Earlier this month, the U.S. Department of Labor (DOL) announced the Payroll Audit Independent Determination (PAID) Program. PAID will be rolled out in April 2018 as a six-month pilot program to incentivize employers to address any wage and hour underpayments under the Fair Labor Standard Act (FLSA).
Claims under the FLSA have been on the rise for more than a decade. Employers found to have violated the FLSA risk paying a variety of costly damages for violations, including liquidated damages. As a result, employers that discover FLSA violations in their payroll practices risk drawing attention to the organization if they are to correct their practices. PAID seeks to provide employers with an avenue to bring their organization into FLSA compliance without expanding their exposure.
PAID may be utilized by any FLSA-covered employer unless the company has a history of repeated FLSA violations. In addition, the program may not be utilized on already existing proceedings or if the employer has received a threat of litigation.
If an employer is interested in participating in PAID, the first step is to conduct a thorough self-audit of the company’s pay practices to determine if any potential FLSA violations exist. If there are any potential violations, the employer should then contact the DOL and ask to participate in PAID. The DOL in its discretion may then deny or accept the company’s request. At this time the DOL has not released any specific criteria that it will use to make these determinations beyond whether the employer has frequently violated the FLSA.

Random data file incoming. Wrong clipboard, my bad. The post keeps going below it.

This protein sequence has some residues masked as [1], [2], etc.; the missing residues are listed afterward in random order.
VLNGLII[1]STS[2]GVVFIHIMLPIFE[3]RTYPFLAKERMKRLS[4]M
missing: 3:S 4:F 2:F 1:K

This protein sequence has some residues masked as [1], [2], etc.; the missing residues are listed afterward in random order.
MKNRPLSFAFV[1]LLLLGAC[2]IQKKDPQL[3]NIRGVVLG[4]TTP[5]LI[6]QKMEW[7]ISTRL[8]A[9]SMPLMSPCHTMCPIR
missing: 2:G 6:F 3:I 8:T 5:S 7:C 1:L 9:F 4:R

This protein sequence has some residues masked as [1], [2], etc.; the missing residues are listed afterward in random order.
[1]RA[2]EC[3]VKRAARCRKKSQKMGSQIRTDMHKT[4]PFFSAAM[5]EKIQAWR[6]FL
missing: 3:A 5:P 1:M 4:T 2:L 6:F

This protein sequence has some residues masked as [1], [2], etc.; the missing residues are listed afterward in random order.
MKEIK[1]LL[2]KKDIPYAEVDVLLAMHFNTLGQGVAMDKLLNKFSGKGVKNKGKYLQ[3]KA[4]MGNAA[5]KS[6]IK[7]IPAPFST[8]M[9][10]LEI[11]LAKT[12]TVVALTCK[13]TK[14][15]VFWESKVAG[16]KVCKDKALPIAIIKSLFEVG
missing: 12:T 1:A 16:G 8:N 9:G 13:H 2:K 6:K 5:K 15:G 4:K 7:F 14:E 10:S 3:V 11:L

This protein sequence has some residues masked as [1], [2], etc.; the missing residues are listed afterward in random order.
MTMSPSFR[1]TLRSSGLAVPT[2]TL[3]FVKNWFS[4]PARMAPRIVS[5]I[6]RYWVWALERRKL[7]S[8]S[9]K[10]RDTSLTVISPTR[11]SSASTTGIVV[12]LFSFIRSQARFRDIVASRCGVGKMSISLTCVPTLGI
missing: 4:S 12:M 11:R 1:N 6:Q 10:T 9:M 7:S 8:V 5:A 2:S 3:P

If accepted into the program, the DOL will ask the company for specific information regarding the potential violations. The employer must also commit to providing multiple certifications to the DOL, including a certification about its auditing program and a certification indicating that it will make whatever adjustments necessary to be FLSA compliant.
At the completion of the process the employer is required to pay all of the wages owed to employees due to the violations no later than the next regularly scheduled pay period following the determination. In return, the DOL will promise not to require the payment of liquidated damages or civil monetary penalties, and will also provide a form for employees to sign waiving their FLSA claims to the enumerated violations.
In theory, PAID seeks to bring more employers into compliance and reduce class action FLSA litigation. However, employers that participate in the program are still taking a risk. For example, there is no requirement that employees sign the class action waiver form and accept payment of the wages from their employer. Employees instead may wish to take their chances in court. Moreover, the employee waivers are only applicable to federal claims under the FLSA and will not include a waiver of state law claims.
There will be a reevaluation of PAID after the six-month trial period, at which point the DOL will evaluate the program’s effectiveness and determine if it should continue as-is, continue with certain modifications, or not continue at all.
Employers are well advised to seek counsel to determine whether to request to participate in PAID so that the risks and benefits of participating in the program can be fully evaluated.
To learn more about the potential impact of PAID on your business, please contact: